On Age, Hushpuppi and the Leadership Question

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Demola Ojo

Earlier this month, a photo from Nigeria’s past circulated on social media, bringing back great memories of how the affairs of this troubled nation were run in the 1970s.
The picture of former Head of State, Murtala Mohammed, his aide de camp, Lt. Akintunde Akinsehinwa and Prof Bolaji Akinyemi, three gentlemen in their 30s, is instructive in many respects. It is a clear reminder that the affairs of Nigeria have not always been in the hands of tired old men.

Mohammed was 37, his ADC 31, and Akinyemi as the chief executive of a strategic think tank (The Nigeria Institute of International Affairs) was 33 when the picture was taken in 1975. All were already accomplished in their respective careers and in respective positions of leadership.
Their generation didn’t embark on lamentation, nor did they make a fetish of age. The young people of the old days understood that power is not served a la carte. They simply rose to the occasion, after being equipped by their backgrounds to do so.

The generation before that of Murtala and Akinyemi also began to run affairs of Nigeria at a relatively young age. Some of them held crucial positions in their 20s. Mathew Mbu became High Commissioner to the UK at 24 while Richard Akinjide became a minister at 29.
Further back into history, the generation of Nnamdi Azikiwe took over the leadership of the anti-colonial agitators from the Lagos elite at a relatively young age.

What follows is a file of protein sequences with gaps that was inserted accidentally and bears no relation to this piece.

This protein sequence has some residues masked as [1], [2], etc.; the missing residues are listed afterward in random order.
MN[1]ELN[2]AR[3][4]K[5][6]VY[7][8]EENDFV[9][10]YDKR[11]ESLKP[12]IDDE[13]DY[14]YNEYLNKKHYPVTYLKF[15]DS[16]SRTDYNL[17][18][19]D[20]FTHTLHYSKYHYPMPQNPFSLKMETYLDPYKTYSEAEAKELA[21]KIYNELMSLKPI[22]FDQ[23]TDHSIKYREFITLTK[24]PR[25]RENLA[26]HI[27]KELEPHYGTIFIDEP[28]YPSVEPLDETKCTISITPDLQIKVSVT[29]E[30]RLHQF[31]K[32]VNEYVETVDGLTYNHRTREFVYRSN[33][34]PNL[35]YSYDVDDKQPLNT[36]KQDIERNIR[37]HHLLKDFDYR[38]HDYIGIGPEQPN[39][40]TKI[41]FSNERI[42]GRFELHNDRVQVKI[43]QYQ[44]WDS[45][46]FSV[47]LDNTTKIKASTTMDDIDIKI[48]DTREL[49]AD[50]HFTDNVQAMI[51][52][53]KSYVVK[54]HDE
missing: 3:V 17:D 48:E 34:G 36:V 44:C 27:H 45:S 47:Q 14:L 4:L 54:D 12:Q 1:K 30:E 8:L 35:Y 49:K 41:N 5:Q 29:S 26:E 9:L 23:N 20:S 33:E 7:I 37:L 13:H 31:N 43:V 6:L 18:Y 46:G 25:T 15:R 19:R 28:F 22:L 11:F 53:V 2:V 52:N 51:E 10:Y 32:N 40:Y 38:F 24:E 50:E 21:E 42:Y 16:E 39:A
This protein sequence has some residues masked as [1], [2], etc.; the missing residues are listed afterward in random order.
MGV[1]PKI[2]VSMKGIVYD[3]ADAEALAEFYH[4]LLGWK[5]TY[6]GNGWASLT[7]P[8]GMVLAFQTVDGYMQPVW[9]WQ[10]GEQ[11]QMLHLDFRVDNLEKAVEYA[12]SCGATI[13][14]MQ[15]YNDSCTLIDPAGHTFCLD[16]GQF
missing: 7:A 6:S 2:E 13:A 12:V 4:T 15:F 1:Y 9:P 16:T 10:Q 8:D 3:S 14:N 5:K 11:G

Unfortunately the case is starkly different today, with the values of hard work, excellence, seeking education, dignity in labour and concerted nation building – which propelled the above mentioned to their lofty achievements – almost completed eroded.

In its place is the celebration of instant riches without any care in the world about its source. This switch in values breeds a lazy and visionless populace with a puzzling sense of entitlement to others’ resources, which they covet and aim to acquire through handouts, fraud or by any means that bypasses the universal law of sowing and reaping.

This worship of material and superficial acquisitions has been exacerbated by the primacy of social media in the lives of the modern youth. It has led to vain and conceited exhibitionists, who are adored by fans whose only plan is to “tap into the blessings” through wishful thinking.
Many of these social media “influencers” and “celebrities” have no verifiable sources of income, yet they enjoy the adulation of millions, to the detriment of their hardworking and creative counterparts who need to wait years to see and enjoy the fruits of their labour, if ever.

The case of Ramon Olorunwa Abbas, popularly known as Hushpuppi, is an indication of a much deeper malaise that betrays the values being upheld by the youth of today. Hushpuppi was notorious for flaunting his flamboyant lifestyle, with posts showing him in luxury cars, private jets, and designer clothes, as he globe-trotted to fashion shows and dined with celebrities, soccer stars and Nigerian politicians.

He had millions of fans across various social media platforms and his adorers did not care that the only explanation for his stupendous extravagance was, in his own words, as an influencer.
Last month, Hushpuppi was among 12 alleged fraudsters arrested by the Dubai Police Force in the United Arab Emirates as part of a now-viral special operation. Six raids were conducted concurrently while the suspects were asleep. Among several items, Dubai police reportedly seized more than $40 million in cash and hard disks containing the addresses of nearly two million victims.